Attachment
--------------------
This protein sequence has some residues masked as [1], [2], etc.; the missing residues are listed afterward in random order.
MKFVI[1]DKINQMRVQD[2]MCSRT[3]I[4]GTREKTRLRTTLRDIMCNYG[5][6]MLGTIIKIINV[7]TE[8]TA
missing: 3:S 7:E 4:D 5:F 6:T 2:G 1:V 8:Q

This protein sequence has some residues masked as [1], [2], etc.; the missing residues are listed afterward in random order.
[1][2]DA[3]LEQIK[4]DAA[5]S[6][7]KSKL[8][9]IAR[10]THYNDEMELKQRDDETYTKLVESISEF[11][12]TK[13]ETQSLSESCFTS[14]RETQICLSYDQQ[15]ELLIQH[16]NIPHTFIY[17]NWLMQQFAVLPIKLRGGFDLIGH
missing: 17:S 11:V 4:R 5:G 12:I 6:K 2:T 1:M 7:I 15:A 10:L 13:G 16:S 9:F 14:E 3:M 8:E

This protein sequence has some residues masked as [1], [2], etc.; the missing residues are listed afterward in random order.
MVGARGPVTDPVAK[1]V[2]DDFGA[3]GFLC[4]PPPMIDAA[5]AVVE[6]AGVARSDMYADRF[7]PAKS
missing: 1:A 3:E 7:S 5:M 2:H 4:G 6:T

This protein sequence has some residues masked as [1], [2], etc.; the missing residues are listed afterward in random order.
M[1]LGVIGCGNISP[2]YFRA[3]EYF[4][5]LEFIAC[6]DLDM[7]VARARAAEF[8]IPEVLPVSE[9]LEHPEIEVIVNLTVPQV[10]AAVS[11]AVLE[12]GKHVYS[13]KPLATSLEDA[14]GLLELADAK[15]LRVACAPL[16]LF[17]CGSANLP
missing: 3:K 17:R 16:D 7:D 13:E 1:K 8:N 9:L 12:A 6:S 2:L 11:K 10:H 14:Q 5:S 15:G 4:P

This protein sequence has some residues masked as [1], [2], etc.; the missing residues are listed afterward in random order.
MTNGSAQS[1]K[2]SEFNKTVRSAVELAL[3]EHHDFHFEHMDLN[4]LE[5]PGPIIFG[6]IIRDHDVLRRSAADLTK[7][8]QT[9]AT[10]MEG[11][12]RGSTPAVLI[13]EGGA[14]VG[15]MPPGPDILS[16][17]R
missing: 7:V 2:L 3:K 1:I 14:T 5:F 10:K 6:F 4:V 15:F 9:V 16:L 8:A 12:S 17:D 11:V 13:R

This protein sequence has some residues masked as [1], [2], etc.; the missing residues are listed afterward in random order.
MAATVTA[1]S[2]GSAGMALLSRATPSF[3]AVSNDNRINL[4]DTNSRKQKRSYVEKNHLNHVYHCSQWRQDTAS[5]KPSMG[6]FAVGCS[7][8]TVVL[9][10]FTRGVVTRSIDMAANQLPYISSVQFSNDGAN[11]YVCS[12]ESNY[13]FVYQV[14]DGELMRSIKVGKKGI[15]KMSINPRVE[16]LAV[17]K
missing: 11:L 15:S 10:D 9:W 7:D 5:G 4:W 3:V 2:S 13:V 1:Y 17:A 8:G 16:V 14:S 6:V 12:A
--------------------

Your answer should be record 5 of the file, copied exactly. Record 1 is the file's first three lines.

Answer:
This protein sequence has some residues masked as [1], [2], etc.; the missing residues are listed afterward in random order.
MTNGSAQS[1]K[2]SEFNKTVRSAVELAL[3]EHHDFHFEHMDLN[4]LE[5]PGPIIFG[6]IIRDHDVLRRSAADLTK[7][8]QT[9]AT[10]MEG[11][12]RGSTPAVLI[13]EGGA[14]VG[15]MPPGPDILS[16][17]R
missing: 7:V 2:L 3:K 1:I 14:T 5:F 10:K 6:F 4:V 15:F 9:V 16:L 8:A 12:S 17:D 11:V 13:R